With the identities of these three main actors in mind, we're ready to look at the story in which they find themselves. This story can be divided into three visions, all of which tell the same story of the defeat of Satan, the victory of Christ, and the persecution of the church.
First, let's consider the vision of the woman, the child, and the Dragon in 12:1-6. As the woman goes into labor, the Dragon stands over her. He's determined to devour the vulnerable child the moment he's born. When we read these details, we can't help but think of the various threats Jesus encountered during his lifetime. It began with the determination of Herod to murder the Christ child, continued through his temptation in the wilderness, and culminated in the Crucifixion. From the very beginning of Jesus' life, Satan was determined to devour Jesus. But do you remember that in Genesis 3, God said that enmity would exist between the Serpent and the woman and her seed? Look at what happens in Revelation 12. When the child is born, he's immediately snatched up by God and delivered to the throne. Then the woman flees to the wilderness to a place prepared for her for 1,260 days, or, 42 months. We've seen the numbers "1,260" and "42" before. They are numbers that represent the period of evil at the end of the age when Satan will try to frustrate the plans and purposes of God. This first vision is a condensation of the gospel story from Jesus' birth to his resurrection and ascension, and on to the persecution and protection of the church.
The second vision is of a war that takes place in heaven. Michael, a leading archangel, along with his army of angels, battles the Dragon and his demonic forces in all-out war. The Dragon and his forces aren't strong enough, so they're thrown out of heaven, down to earth. This isn't a description of the fall that Satan took at the dawn of time (as some suppose). This is a symbolic picture of how Satan has been defeated through the work of Christ. This shows us that Satan's power has been limited by what Jesus accomplished in his death, resurrection, and ascension. Satan has lost a massive amount of territory. He no longer has any access to heaven. Instead, he's been confined to wreaking havoc on earth. All of this is celebrated in the song that John hears someone singing in a loud voice in verses 10-12.
This brings us to the third vision in which the Dragon, furious over his defeat, takes out all his wrath on the woman and her offspring. The Devil relentlessly pursues the woman, and she is forced to flee into the wilderness. The text says that she flies on the wings of eagles. Remember that when God brought Israel out of Egypt and into the wilderness, he said to them, "You yourselves have seen what I did to the Egyptians, and how I bore you on eagles' wings, and brought you to myself." (Exodus 19:4) Something similar is happening here in chapter 12. God is protecting his people.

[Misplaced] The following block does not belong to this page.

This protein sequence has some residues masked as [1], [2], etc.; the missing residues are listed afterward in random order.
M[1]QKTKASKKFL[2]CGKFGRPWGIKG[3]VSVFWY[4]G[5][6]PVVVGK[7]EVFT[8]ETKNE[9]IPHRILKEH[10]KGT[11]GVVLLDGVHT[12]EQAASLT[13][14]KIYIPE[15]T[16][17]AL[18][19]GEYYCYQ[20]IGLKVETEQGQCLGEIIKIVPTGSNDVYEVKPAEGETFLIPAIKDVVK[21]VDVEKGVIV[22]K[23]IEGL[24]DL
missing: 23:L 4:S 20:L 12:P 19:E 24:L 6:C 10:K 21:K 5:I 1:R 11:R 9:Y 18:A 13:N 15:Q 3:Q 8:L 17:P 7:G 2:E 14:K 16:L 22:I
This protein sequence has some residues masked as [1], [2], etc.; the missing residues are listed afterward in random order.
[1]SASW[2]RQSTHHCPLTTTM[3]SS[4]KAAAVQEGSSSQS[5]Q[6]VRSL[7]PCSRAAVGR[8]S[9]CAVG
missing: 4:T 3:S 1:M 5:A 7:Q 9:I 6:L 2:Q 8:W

The inability to overcome God's protection fills the Devil with even more anger, so once more he tries to destroy the woman by drowning her in a river of water that flows from his mouth. When that also fails, he becomes even more enraged and makes war with the rest of her children—those who "keep the commandments of God and hold to the testimony of Jesus."
When you bring together all three of these visions, one theme emerges: the defeat of Satan. Chapter 12 teaches us that he has struck out. Strike one: he fails in his attempt to devour Christ, who instead was snatched up by God. Strike two: he fails to defeat Michael and his angels and instead is hurled down to earth. Strike three: he fails in his attempt to destroy the woman, who was rescued by God.
Though the crucial battle has been won through the work of Christ, Satan continues to harass the people of God.
I would like to make three observations that will help us understand how this text applies to our lives.
First of all, this text points out the simple truth that we are part of a cosmic battle between Satan and God—a battle that has been going on for ages. Hear me: Satan is not God's equal. Satan is nothing more than a created being. (Remember that Scripture tells us he is a fallen angel.) But despite their not being equals, God puts up with Satan for a time, and we are caught up in the battle, too.